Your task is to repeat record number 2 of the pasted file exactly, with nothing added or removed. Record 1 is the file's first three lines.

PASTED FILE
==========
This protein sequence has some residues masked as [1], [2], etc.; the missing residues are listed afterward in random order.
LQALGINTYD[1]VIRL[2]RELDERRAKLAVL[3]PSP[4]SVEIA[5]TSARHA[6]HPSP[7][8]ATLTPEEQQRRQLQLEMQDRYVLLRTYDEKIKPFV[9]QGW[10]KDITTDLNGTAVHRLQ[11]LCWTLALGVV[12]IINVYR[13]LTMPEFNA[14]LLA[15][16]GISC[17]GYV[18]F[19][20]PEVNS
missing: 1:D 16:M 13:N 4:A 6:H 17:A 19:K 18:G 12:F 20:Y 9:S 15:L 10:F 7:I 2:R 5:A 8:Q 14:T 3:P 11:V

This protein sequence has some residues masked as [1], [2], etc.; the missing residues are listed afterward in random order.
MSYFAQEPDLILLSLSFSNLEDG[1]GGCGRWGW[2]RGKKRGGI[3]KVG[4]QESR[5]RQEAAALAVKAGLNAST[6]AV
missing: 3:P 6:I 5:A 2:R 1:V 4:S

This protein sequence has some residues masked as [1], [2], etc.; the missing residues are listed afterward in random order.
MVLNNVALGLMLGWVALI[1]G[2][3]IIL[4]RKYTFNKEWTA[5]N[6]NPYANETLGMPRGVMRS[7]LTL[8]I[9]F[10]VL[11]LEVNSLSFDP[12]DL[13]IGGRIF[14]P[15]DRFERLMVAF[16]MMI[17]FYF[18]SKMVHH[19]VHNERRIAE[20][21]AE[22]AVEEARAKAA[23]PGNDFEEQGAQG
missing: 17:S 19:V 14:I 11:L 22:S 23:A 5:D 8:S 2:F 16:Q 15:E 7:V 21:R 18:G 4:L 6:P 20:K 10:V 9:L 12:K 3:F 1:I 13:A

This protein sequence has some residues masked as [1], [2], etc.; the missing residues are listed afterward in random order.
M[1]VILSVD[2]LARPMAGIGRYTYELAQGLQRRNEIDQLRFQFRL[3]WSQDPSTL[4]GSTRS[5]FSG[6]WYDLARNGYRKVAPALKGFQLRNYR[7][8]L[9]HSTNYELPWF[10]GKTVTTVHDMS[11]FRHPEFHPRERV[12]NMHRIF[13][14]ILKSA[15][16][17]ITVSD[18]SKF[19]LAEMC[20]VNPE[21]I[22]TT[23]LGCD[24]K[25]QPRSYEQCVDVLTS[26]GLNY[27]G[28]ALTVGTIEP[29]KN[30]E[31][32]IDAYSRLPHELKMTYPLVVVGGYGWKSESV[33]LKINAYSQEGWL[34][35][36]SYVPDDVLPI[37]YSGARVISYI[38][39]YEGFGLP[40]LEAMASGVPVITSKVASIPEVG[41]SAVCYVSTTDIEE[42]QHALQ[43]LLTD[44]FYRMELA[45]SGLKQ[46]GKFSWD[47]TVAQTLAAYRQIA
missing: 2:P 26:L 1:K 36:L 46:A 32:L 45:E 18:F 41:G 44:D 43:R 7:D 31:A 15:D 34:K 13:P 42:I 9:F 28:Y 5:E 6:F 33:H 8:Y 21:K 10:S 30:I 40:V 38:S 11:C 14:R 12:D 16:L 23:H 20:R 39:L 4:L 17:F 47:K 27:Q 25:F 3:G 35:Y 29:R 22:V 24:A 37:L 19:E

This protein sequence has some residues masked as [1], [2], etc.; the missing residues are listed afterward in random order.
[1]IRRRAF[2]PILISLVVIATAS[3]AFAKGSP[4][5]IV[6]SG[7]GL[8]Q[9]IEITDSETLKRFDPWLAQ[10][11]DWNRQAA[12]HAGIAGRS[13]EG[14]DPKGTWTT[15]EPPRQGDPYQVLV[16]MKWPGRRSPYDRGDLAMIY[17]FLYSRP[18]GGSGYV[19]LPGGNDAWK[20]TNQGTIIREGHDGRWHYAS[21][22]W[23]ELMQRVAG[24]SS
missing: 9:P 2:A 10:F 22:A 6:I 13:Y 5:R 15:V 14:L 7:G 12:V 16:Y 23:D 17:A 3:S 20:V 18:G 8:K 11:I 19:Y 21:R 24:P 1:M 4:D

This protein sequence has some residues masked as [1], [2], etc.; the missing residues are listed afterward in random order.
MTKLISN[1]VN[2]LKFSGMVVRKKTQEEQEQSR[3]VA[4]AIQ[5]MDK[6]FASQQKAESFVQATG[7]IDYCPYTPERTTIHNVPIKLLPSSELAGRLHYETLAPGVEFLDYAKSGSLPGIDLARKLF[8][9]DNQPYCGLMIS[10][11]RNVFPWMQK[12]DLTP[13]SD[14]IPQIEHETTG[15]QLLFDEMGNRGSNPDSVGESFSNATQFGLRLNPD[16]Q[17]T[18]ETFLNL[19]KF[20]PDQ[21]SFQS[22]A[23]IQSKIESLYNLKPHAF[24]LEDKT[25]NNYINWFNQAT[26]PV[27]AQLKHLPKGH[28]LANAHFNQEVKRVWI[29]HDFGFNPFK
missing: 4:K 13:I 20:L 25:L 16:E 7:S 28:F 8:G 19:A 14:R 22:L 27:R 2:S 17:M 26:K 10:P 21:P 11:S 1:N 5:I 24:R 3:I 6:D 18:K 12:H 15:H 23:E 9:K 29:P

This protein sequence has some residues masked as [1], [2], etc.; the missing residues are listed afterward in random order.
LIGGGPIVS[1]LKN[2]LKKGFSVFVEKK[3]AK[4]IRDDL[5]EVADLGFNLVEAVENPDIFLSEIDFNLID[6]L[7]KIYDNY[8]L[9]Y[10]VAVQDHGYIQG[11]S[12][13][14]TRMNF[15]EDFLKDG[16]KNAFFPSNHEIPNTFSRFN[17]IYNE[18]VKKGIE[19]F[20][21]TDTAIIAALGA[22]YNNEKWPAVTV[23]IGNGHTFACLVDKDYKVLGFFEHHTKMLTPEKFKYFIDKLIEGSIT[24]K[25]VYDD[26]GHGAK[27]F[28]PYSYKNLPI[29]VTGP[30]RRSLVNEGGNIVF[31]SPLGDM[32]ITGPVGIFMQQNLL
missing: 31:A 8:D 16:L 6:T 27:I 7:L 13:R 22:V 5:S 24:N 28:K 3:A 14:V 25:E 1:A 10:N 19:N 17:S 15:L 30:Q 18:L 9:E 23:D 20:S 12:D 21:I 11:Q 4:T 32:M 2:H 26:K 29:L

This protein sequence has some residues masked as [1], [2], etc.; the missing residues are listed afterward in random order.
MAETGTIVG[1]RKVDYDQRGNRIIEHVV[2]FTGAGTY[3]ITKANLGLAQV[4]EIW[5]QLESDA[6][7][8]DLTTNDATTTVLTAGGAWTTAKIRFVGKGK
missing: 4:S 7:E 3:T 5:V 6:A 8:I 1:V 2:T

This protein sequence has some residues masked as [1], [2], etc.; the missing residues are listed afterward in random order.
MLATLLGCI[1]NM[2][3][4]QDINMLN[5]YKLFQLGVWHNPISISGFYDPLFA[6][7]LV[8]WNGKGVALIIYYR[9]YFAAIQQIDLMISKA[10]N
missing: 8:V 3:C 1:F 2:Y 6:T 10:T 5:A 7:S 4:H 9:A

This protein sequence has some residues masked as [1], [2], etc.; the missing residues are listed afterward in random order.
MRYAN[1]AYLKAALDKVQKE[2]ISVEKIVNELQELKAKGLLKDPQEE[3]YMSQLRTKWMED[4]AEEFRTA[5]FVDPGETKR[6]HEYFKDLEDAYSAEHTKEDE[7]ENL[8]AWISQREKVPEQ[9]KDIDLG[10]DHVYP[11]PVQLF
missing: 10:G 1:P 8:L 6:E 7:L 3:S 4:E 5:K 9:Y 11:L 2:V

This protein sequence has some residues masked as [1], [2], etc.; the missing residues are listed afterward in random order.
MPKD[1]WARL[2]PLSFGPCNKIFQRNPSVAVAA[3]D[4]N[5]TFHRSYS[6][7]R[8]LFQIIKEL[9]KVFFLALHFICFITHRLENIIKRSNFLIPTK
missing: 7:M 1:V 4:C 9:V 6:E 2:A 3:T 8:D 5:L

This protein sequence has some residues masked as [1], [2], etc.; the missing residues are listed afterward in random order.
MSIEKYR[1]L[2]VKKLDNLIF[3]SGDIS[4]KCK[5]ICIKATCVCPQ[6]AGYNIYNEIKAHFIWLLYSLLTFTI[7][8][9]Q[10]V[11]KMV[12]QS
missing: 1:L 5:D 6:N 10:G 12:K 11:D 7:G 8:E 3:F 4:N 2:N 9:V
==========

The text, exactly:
This protein sequence has some residues masked as [1], [2], etc.; the missing residues are listed afterward in random order.
MSYFAQEPDLILLSLSFSNLEDG[1]GGCGRWGW[2]RGKKRGGI[3]KVG[4]QESR[5]RQEAAALAVKAGLNAST[6]AV
missing: 3:P 6:I 5:A 2:R 1:V 4:S